“Physical medicine and rehabilitation hold such a broad array of subjects that it’s hardly possible to address everything in full,” chief physician Dr Karin Pieber, PhD enthuses about the manifold fields of activity in her discipline. Head of the Clinical Institute of Physical Medicine and Rehabilitation at the University Hospital of St Pölten, she is always keen on innovative ideas and developments. Together with her multi-professional team, she could already implement a lot and emphasises how important the close collaboration between doctors, therapists and administration staff is. “The premium, state-of-the-art equipment and the generously spaced facilities of the institute perfectly support our work here.”
In addition to a general outpatient clinic, she promotes special outpatient clinics in electroneurophysiology, ultrasonic diagnostics, shock wave therapy and medical training therapy. Oncological rehabilitation also plays a key role with the institute being part of the hospital’s breast health centre. Caring for patients and employees suffering from long COVID represents the most recent core area.
Karin Pieber received her PhD at the Medical University of Vienna (MUW). After completing her studies at the University Hospital of Physical Medicine and Rehabilitation (MUW and University Hospital Vienna AKH), she worked at the clinic in Pirawarth and the rehabilitation centre Weißer Hof. In 2007, she completed her specialty training and was Senior Physician at the Medical University of Vienna until 2016. “My time at the AKH strongly influenced me, also writing many of my publications then.” From 2014 to 2015, she completed the postgraduate course “Hospital Management” at the University for Continuing Education Krems. At the beginning of 2017, Dr Pieber becomes professor and was appointed head of the Clinical Institute in St Pölten in 2020. “Here at the University Hospital, they are always very receptive to innovative ideas. Currently, I am missing my research activities a little, I just haven’t found the time so far,” Prim Pieber explains. Her long-term goal is to foster and expand research at the institute: “During my own education, you could pass with an optional subject to avoid writing a dissertation. It’s different today and all young doctors were already confronted with research work during their studies – a positive development.” In Prim Pieber’s day-to-day life, the subject of professional training and teaching plays a central role: “Supervising master's theses and PhDs consumes a lot of energy and time, but with committed students, I really do like it. The latest thesis even led to a direct practical implication. It further strengthened the interdisciplinary cooperation with the intensive care unit, which pleases me personally very much.”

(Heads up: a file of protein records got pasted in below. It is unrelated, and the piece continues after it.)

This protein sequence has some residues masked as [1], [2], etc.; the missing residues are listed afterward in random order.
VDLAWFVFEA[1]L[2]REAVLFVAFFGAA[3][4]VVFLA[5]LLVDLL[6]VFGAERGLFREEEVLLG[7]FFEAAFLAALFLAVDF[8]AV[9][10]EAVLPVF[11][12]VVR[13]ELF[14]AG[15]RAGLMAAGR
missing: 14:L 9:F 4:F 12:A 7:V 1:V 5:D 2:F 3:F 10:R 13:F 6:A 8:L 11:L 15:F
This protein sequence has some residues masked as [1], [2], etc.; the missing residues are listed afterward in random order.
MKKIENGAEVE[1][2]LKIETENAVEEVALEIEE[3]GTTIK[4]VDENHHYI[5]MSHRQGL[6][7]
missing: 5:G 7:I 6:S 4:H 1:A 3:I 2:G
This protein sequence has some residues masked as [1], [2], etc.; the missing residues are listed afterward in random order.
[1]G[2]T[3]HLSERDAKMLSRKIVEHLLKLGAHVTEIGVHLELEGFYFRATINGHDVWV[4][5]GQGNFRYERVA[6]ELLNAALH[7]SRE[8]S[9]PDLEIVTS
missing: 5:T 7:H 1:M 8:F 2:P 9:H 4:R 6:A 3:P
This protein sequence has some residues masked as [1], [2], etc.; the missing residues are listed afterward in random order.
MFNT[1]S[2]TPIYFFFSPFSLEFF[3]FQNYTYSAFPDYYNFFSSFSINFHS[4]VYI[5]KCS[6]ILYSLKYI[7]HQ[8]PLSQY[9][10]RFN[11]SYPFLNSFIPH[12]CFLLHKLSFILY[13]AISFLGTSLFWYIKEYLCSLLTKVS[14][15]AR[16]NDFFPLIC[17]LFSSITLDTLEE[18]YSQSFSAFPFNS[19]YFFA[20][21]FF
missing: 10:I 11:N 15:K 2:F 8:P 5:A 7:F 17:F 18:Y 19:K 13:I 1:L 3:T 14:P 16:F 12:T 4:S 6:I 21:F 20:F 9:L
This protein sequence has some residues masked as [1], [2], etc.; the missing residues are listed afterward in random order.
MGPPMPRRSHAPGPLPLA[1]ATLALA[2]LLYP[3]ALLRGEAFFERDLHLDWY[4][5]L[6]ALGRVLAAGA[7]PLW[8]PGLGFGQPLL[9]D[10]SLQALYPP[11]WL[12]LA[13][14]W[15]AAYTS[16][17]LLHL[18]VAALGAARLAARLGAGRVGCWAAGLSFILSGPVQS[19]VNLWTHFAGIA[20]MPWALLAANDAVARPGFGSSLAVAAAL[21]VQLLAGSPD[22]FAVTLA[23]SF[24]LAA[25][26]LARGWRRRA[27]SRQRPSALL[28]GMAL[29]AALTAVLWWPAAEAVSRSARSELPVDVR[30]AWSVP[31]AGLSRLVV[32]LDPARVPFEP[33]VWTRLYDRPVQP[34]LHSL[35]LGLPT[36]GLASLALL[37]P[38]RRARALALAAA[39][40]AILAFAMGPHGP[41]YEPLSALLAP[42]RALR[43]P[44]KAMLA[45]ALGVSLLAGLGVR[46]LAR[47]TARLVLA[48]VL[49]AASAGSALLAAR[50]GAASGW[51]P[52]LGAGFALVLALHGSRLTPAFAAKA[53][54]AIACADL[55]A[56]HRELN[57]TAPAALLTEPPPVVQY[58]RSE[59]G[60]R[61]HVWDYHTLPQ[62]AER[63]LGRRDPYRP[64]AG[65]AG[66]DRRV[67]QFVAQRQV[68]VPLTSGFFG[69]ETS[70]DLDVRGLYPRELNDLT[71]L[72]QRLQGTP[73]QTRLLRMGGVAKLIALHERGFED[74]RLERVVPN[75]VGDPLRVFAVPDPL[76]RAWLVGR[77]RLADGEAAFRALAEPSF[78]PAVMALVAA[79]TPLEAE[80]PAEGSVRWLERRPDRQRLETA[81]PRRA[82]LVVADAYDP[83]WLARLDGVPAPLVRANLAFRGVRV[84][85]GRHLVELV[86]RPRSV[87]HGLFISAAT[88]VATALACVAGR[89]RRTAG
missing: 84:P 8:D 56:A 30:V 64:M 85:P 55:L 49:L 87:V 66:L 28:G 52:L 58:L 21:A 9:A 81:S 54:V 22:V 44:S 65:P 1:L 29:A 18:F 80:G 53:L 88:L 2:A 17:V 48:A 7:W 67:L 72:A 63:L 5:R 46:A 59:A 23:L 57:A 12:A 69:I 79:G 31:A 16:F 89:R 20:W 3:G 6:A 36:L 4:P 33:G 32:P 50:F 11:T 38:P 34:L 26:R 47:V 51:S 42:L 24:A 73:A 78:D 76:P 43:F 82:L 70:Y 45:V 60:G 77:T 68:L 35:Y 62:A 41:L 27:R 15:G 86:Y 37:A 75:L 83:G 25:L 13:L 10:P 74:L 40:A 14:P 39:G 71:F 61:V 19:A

The physician not only appreciates the working climate at the University Hospital of St Pölten, but also praises the opportunities the Karl Landsteiner University offers: “The statistics staff and the funding instruments of the research incentives support us in our research activities. What’s more, I, for myself, receive a lot of input from the KLPU’s mentoring programme and the leadership programme of the Lower Austrian Health Agency LGA NÖ.” There is one big common goal across the many specialised fields in physical medicine and rehabilitation, both in clinical practice and research. Prim Pieber details the paramount target: “We want to avoid inpatient treatment, long-term care and chronic issues and help patients to keep or regain their personal activity. To achieve this, we closely cooperate with other departments and participate in projects with the LGA NÖ.”
Link: Clinical Institute for Physical Medicine and Rehabilitation at St. Pölten University Hospital
Text: Sabine Brandstetter